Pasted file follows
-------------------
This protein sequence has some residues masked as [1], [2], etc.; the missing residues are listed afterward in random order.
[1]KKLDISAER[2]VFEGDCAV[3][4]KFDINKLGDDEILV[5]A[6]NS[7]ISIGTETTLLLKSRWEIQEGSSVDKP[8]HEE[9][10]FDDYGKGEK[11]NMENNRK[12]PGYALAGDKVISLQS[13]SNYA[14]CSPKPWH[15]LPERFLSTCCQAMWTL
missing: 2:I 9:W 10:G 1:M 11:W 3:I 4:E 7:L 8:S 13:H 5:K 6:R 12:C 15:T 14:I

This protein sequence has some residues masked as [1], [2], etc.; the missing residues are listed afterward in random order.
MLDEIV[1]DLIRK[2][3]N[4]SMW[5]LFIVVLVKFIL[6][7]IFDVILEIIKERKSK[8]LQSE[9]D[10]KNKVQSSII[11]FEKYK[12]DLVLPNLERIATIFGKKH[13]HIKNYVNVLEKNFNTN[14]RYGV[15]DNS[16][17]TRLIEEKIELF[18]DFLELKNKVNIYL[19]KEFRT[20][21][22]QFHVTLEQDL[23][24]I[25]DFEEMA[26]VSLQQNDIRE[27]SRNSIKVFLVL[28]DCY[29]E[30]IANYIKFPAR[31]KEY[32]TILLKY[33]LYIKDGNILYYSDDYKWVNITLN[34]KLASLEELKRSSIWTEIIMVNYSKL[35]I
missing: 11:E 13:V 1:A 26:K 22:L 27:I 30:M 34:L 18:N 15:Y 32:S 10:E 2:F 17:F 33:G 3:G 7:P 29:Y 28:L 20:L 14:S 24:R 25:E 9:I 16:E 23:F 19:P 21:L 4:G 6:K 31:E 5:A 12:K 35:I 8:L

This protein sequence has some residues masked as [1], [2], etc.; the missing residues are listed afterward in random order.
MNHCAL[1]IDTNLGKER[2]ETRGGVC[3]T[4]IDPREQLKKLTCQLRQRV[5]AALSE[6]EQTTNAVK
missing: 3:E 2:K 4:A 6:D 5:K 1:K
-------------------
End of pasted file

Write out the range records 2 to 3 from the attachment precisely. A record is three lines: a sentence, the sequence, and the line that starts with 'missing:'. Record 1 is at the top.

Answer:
This protein sequence has some residues masked as [1], [2], etc.; the missing residues are listed afterward in random order.
MLDEIV[1]DLIRK[2][3]N[4]SMW[5]LFIVVLVKFIL[6][7]IFDVILEIIKERKSK[8]LQSE[9]D[10]KNKVQSSII[11]FEKYK[12]DLVLPNLERIATIFGKKH[13]HIKNYVNVLEKNFNTN[14]RYGV[15]DNS[16][17]TRLIEEKIELF[18]DFLELKNKVNIYL[19]KEFRT[20][21][22]QFHVTLEQDL[23][24]I[25]DFEEMA[26]VSLQQNDIRE[27]SRNSIKVFLVL[28]DCY[29]E[30]IANYIKFPAR[31]KEY[32]TILLKY[33]LYIKDGNILYYSDDYKWVNITLN[34]KLASLEELKRSSIWTEIIMVNYSKL[35]I
missing: 11:E 13:V 1:A 26:K 22:L 27:I 30:M 34:L 18:N 15:Y 32:S 10:E 2:F 17:F 33:G 3:G 7:P 29:Y 28:L 20:L 14:S 24:R 25:E 9:I 16:E 23:F 19:P 21:L 4:G 6:K 31:E 5:A 12:K 35:I 8:L

This protein sequence has some residues masked as [1], [2], etc.; the missing residues are listed afterward in random order.
MNHCAL[1]IDTNLGKER[2]ETRGGVC[3]T[4]IDPREQLKKLTCQLRQRV[5]AALSE[6]EQTTNAVK
missing: 3:E 2:K 4:A 6:D 5:K 1:K